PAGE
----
Oct 22, 2012
Guest post by Marissa Wasseluk (opinions reflect that of the author)
As we anticipate the last American presidential debate of this election season, I look back to the first and the communications crisis that almost came out of it. I just want to be sure to give big kudos and a powerful, slow clap to the communications team at Sesame Workshop.
The nonprofit behind the beloved children’s educational television program Sesame Street unwittingly found itself a central figure of political discourse when during the first U.S. presidential debate of 2012, candidate Mitt Romney declared his plan to cut government funding to PBS in spite of his personal love for one of the show’s mascots, Big Bird.
Almost instantly a wave of Big Bird memes exploded across the Internet – the hashtags #bigbird and #savebigbird trended on Twitter, while pictures of the muppet attached to political propaganda phrases took up web real estate. It seemed everyone in America was googling “Big Bird”.
They needed to make a statement, and quickly. Inaction would mean losing control of the brand they had worked over thirty years to create.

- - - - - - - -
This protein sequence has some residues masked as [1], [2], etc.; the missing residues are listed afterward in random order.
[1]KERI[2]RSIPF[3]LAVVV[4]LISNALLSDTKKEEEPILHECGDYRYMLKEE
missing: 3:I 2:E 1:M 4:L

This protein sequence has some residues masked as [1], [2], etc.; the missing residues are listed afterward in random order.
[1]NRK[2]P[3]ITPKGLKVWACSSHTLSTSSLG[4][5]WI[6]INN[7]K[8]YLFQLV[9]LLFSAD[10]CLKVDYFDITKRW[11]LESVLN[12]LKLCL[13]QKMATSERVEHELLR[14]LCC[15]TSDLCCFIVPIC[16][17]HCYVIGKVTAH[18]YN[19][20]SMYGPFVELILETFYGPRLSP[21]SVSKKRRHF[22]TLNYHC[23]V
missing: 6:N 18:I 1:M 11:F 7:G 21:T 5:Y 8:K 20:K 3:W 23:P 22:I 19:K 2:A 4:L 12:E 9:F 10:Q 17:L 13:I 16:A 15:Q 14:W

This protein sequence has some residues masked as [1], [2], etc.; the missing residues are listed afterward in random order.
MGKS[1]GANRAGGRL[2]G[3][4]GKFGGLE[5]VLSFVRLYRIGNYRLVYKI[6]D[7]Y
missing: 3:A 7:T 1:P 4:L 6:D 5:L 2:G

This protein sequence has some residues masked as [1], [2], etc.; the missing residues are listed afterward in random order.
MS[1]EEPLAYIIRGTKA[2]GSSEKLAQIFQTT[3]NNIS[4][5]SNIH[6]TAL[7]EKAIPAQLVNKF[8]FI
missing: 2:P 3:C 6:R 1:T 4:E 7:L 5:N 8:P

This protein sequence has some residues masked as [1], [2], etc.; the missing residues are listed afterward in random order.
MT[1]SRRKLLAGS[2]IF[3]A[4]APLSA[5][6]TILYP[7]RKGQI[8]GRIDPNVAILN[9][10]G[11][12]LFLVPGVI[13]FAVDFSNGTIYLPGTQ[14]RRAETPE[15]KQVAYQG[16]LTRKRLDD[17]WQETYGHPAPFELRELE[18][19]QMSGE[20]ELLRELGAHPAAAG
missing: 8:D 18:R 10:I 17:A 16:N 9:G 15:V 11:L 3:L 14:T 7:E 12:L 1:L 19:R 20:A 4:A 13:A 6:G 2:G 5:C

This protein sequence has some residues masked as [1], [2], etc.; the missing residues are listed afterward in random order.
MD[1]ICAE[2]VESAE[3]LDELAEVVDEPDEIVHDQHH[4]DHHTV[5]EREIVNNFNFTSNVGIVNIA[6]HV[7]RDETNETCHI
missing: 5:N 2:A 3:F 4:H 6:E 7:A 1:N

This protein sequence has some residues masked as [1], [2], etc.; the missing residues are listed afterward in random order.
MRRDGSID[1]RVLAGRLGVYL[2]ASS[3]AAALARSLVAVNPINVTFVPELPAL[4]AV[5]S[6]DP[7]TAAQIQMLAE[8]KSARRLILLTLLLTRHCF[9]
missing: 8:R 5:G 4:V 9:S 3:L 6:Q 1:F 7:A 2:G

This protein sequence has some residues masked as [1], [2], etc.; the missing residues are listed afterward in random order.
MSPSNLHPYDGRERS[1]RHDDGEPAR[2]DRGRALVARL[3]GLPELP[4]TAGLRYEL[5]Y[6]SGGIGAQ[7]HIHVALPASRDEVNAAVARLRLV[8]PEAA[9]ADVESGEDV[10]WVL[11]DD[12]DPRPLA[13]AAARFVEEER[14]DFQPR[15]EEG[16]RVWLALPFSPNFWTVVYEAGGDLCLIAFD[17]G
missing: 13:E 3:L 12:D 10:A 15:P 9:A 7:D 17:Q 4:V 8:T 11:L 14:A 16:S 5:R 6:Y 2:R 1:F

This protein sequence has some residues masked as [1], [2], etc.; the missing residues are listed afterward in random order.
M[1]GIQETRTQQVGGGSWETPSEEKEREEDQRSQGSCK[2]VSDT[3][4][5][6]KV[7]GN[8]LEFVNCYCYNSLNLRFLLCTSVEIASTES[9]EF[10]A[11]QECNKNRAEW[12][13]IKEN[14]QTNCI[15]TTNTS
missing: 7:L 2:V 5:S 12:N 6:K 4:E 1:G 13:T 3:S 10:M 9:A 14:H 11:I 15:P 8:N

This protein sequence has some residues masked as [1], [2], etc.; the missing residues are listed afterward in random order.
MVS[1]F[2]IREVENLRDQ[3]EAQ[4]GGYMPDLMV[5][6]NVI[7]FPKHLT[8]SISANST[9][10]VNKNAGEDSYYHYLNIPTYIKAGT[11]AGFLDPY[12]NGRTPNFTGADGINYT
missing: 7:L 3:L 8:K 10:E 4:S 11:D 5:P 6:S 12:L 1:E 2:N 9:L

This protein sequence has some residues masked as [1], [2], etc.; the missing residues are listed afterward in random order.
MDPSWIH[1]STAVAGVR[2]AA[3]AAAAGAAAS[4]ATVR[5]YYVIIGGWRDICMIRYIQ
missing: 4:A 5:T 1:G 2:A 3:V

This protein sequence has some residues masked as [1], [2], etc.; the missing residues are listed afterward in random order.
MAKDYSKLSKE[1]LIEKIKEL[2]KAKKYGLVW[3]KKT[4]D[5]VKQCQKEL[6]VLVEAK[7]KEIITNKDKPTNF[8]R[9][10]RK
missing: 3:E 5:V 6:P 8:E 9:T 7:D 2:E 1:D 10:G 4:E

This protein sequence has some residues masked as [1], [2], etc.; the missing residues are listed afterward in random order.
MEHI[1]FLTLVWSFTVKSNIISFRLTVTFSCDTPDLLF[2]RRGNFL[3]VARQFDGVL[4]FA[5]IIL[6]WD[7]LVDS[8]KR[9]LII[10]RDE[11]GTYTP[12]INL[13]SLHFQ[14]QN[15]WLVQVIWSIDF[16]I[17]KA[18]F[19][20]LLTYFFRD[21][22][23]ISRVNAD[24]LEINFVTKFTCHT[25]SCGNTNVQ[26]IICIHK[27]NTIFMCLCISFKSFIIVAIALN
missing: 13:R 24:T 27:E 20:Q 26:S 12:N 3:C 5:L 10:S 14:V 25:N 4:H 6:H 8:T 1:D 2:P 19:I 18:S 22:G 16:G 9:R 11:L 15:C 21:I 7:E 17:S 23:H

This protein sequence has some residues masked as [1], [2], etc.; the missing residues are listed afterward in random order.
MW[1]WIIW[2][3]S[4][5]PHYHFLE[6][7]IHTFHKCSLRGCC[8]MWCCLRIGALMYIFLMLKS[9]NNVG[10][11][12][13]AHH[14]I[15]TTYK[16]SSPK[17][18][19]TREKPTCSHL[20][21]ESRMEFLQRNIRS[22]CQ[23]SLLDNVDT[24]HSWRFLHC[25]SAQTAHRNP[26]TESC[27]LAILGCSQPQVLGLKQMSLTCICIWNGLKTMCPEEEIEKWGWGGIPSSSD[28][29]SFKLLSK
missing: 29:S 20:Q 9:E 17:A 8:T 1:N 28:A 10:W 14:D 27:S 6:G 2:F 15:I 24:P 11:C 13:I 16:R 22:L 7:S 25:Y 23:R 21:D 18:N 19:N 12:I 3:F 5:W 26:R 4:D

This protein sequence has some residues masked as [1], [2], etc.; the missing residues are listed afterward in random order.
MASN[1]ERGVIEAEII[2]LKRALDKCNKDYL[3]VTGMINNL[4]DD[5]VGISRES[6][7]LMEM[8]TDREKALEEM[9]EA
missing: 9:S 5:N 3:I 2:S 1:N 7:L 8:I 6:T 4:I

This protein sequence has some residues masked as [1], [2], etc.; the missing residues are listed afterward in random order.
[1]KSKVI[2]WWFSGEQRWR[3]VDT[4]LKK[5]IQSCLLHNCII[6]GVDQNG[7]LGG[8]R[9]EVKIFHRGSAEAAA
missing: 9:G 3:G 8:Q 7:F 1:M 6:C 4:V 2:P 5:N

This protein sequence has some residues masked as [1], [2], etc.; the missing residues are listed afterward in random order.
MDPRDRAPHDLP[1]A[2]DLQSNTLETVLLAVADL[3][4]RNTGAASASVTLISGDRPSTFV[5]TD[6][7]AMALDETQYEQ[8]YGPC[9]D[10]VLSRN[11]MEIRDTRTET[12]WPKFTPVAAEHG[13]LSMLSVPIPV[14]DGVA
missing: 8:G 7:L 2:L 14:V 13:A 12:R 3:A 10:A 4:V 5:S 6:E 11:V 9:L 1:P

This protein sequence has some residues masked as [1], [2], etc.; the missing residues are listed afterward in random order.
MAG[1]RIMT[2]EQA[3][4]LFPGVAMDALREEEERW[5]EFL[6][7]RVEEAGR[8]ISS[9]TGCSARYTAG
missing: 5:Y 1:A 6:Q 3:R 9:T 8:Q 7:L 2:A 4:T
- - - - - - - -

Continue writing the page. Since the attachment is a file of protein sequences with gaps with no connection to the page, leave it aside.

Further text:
Less than 24 hours since the bird became even more famous, the Sesame Street twitter account sent out this tongue-in-cheek message:
Big Bird: My bed time is usually 7:45, but I was really tired yesterday and fell asleep at 7! Did I miss anything last night?
— Sesame Street (@sesamestreet) October 4, 2012
The Twitter account then retweeted another tweet from Sesame Workshop (the nonprofit has a separate Twitter account, which makes a lot of sense since the show itself is popular enough to have its own audience and can stand in the social media sphere as its own entity). It stated:
We are a nonpartisan, nonprofit organization. We do not comment on campaigns, but we’re happy we can all agree that everyone likes Big Bird!
— Sesame Workshop (@SesameWorkshop) October 4, 2012
Another tweet followed with a link to the Workshop’s longer-than-140-characters statement, which took end users to their blog. As far as nonprofit crisis communications go, this plan was incredibly executed. Sesame Workshop did not shrink from the spotlight, but instead used it as an opportunity to shed light on the work that they do.
From one Workshop to another, I say, well done.